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can someone translate a line from shakespeare into french?
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gingerpale



Joined: 23 Jan 2006
Posts: 1324

PostPosted: Tue Aug 08, 2006 5:08 pm    Post subject: Reply with quote

Some threads do melt more beautifully than others! Still curious, though--when Shakespeare is translated into another language, do they use modern French, Spanish, etc., or do they put it into French Spanish of the 1600's ?

Last edited by gingerpale on Thu Aug 31, 2006 5:57 am; edited 1 time in total
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Deste



Joined: 17 Aug 2005
Posts: 307
Location: Far, far away

PostPosted: Tue Aug 08, 2006 10:54 pm    Post subject: Reply with quote

If you know a little French, you might try googling to see. However, since the translator's task is to make a text accessible to readers unable to comprehend the original, it makes sense to use contemporary language while still remaining as faithful as one can to the original. Thus, translations of Old English poetry for midwestern high school students into *The Lord of the Rings.* It's up to the translator to determine how to achieve a balance between duty to reader and to author. So there should still be poetry, double-entendres, wit, etc. 'Swounds in French, though? Maybe an equally startling but familiar exclamation, not necessarily sacrilegious.

And Griffin, the original post concerns only one line, so now harpo should have all that she desires. Your friend, by the way, is no longer in Rome, but she dropped a single petal into each of the city's fountains during her flight. Reach deep into the Bocca della Verita for a reply. Wink
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madameshawshank



Joined: 30 Sep 2004
Posts: 1654
Location: Penrith (where jacarandas remind me of change), New South Wales, Australia

PostPosted: Wed Aug 09, 2006 3:52 am    Post subject: Reply with quote

griffin darlin'....you could write a sonnet based on chocolateandzucchini Wink

pretty please...with sugar on the top!

I've a feeling love will joyously kidnap you one day...you'll be merrily going on your way...'n then ...whamoh....got ya, love will say...

I've a feeling...a griffin such as you can't go around with this no more love business...a griffin such as you Smile

how I cherish this forum...precious meeting of souls methinks.

Deste ~ a few words from you'n golly me...tears approach...petals in flight...happy fountains...rosepetalled

griffin did you keep copies of said wonderlanguage? ....or did you gift it to the elements?
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Griffin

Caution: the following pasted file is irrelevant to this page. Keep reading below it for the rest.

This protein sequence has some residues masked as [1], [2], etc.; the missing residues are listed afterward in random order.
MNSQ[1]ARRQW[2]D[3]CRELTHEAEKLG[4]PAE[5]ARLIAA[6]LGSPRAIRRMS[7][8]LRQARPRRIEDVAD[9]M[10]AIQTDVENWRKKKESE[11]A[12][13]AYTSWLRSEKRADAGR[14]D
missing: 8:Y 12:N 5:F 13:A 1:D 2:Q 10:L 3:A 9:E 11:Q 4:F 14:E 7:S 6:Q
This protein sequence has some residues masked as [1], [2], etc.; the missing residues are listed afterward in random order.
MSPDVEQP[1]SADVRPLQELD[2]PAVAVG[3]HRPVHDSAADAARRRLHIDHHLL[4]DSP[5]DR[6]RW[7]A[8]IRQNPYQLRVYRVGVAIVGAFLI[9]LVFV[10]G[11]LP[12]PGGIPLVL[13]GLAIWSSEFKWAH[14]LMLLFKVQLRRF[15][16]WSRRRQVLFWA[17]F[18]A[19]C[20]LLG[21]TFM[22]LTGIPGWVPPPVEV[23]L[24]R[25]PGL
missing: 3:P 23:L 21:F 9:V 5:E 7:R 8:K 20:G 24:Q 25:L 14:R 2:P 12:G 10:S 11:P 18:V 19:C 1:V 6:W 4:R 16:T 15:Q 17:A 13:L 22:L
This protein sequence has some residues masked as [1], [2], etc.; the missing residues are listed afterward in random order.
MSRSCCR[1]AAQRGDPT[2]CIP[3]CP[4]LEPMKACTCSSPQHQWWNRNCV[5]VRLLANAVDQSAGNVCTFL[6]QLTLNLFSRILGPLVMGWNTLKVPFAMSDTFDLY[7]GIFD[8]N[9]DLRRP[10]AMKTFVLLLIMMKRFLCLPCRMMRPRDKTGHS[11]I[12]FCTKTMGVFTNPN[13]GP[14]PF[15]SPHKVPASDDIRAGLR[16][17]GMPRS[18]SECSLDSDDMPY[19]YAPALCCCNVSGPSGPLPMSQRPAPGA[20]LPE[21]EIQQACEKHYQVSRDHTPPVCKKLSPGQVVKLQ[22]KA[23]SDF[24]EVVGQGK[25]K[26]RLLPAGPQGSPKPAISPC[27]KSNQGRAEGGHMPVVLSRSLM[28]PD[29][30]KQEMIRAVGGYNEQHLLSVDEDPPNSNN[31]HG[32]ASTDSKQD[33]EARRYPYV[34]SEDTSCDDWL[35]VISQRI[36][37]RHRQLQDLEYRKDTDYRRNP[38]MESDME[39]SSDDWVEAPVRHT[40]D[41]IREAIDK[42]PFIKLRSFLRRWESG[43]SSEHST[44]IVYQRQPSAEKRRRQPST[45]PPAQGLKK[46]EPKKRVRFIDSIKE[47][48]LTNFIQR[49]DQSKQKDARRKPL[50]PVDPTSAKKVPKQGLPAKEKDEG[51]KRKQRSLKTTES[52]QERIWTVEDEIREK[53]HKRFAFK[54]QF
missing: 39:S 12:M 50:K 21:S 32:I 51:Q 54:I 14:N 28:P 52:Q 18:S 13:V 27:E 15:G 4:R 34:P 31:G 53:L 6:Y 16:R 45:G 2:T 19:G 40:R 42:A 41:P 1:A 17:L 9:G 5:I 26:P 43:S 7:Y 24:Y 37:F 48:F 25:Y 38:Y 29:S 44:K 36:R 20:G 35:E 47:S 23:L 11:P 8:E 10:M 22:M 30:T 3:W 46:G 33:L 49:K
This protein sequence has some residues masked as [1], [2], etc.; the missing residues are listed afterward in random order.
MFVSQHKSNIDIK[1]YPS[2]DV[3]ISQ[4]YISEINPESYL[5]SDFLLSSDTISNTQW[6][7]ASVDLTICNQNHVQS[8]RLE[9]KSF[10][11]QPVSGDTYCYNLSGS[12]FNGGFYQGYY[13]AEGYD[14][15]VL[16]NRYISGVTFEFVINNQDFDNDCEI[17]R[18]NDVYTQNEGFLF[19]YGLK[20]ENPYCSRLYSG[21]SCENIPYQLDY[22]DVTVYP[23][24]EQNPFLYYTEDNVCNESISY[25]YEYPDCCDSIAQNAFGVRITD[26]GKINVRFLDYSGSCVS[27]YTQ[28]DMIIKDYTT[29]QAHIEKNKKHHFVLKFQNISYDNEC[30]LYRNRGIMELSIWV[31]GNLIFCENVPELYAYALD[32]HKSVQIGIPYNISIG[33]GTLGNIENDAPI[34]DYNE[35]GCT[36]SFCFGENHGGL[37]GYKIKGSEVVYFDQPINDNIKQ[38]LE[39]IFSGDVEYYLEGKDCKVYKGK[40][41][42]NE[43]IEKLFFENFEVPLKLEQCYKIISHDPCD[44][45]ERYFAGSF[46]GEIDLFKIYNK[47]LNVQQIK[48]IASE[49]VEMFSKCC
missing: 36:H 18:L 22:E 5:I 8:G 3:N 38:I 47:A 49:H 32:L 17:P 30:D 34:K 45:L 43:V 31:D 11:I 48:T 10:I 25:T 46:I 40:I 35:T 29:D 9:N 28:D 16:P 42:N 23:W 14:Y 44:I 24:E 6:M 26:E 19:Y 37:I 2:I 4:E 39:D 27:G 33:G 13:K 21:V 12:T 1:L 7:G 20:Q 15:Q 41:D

Joined: 09 Jun 2006
Posts: 932
Location: England

PostPosted: Wed Aug 09, 2006 5:34 pm    Post subject: can someone translate a line from shakespeare into french? Reply with quote

Madame,

I have put two pomes in the poem of the moment thread. The second one involves chocolate and is in French... tho' not sure it's accurate French - Clotilde would know. I love the French language tho', and some of my favourite poets are Baudelaire, Rimbaud, Mallarme and Christine de Pisan... among others!

I have a lot of poems that start... Golden god go break your bow... addressed to that meddlesome Cupid. So far I have managed to avoid his arrows, but then I am skinny so have a natural advantage!

I usually do one of two things - either I write a sonnet working it out before writing it up neatly. Or I write it up and then type it onto a Word document to save it.

Quote:
Thus, translations of Old English poetry for midwestern high school students into *The Lord of the Rings.* It's up to the translator to determine how to achieve a balance between duty to reader and to author. So there should still be poetry, double-entendres, wit, etc. 'Swounds in French, though? Maybe an equally startling but familiar exclamation, not necessarily sacrilegious.


I think Mordious and Sangdious come close to 'Swounds. They are in Cyrano de Bergerac and sound great! I did do a Chaucerian version of the Database Expertes Tale along with it's Prologue for a friend who was superb at databases and costume history! She's now the costume curator for Glasgow Museum Service and I am sure is quite brilliant. She loved the poems too.

But it's true that translations are tricky. It's not as simple as turning the words from one language into the other... er, as I once thought! Embarassed
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gingerpale



Joined: 23 Jan 2006
Posts: 1324

PostPosted: Wed Aug 09, 2006 5:47 pm    Post subject: Reply with quote